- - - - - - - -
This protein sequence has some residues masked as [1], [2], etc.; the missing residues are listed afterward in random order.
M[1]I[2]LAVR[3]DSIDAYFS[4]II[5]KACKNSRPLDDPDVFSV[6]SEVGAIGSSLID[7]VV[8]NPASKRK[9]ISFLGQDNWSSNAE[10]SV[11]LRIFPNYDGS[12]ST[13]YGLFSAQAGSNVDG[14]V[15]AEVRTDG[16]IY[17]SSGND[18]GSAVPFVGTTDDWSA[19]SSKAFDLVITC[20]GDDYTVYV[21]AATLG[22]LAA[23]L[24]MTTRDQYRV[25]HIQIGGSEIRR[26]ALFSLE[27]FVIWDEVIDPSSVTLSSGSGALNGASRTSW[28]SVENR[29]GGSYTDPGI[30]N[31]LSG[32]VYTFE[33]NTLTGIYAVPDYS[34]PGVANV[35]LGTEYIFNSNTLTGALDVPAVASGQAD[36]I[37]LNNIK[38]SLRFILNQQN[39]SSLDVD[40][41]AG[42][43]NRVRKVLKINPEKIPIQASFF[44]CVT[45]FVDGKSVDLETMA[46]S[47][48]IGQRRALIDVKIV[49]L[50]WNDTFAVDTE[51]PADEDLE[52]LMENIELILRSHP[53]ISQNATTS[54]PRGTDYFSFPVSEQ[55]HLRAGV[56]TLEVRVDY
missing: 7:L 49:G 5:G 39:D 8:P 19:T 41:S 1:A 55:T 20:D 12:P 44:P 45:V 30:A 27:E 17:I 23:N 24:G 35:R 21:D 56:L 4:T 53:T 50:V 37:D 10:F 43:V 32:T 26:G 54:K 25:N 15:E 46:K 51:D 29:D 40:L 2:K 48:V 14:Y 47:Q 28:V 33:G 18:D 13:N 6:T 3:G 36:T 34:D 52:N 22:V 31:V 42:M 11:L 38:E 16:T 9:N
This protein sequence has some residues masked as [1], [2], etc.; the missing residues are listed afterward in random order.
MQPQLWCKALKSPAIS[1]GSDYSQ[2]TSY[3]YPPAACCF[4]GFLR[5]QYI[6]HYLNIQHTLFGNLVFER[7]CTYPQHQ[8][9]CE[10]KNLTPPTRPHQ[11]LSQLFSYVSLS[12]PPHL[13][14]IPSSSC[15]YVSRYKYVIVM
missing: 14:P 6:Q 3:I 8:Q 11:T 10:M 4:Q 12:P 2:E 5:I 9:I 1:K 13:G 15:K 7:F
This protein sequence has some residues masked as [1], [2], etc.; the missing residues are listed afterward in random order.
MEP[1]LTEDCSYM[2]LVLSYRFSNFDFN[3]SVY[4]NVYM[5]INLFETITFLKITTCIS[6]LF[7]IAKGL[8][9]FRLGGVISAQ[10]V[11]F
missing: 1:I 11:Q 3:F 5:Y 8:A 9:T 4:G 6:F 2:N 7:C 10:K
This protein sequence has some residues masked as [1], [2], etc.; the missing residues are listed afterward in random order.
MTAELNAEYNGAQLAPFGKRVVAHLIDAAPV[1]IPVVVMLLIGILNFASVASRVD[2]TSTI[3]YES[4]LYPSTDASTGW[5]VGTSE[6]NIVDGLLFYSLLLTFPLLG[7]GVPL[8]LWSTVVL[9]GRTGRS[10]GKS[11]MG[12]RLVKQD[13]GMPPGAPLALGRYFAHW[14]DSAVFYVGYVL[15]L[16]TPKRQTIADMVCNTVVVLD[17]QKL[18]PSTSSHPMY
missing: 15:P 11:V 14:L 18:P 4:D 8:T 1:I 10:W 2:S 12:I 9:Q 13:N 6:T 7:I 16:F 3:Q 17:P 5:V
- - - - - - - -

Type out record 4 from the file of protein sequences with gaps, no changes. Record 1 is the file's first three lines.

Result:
This protein sequence has some residues masked as [1], [2], etc.; the missing residues are listed afterward in random order.
MTAELNAEYNGAQLAPFGKRVVAHLIDAAPV[1]IPVVVMLLIGILNFASVASRVD[2]TSTI[3]YES[4]LYPSTDASTGW[5]VGTSE[6]NIVDGLLFYSLLLTFPLLG[7]GVPL[8]LWSTVVL[9]GRTGRS[10]GKS[11]MG[12]RLVKQD[13]GMPPGAPLALGRYFAHW[14]DSAVFYVGYVL[15]L[16]TPKRQTIADMVCNTVVVLD[17]QKL[18]PSTSSHPMY
missing: 15:P 11:V 14:L 18:P 4:D 8:T 1:I 10:W 2:S 12:I 9:Q 13:N 6:T 7:I 16:F 3:Q 17:P 5:V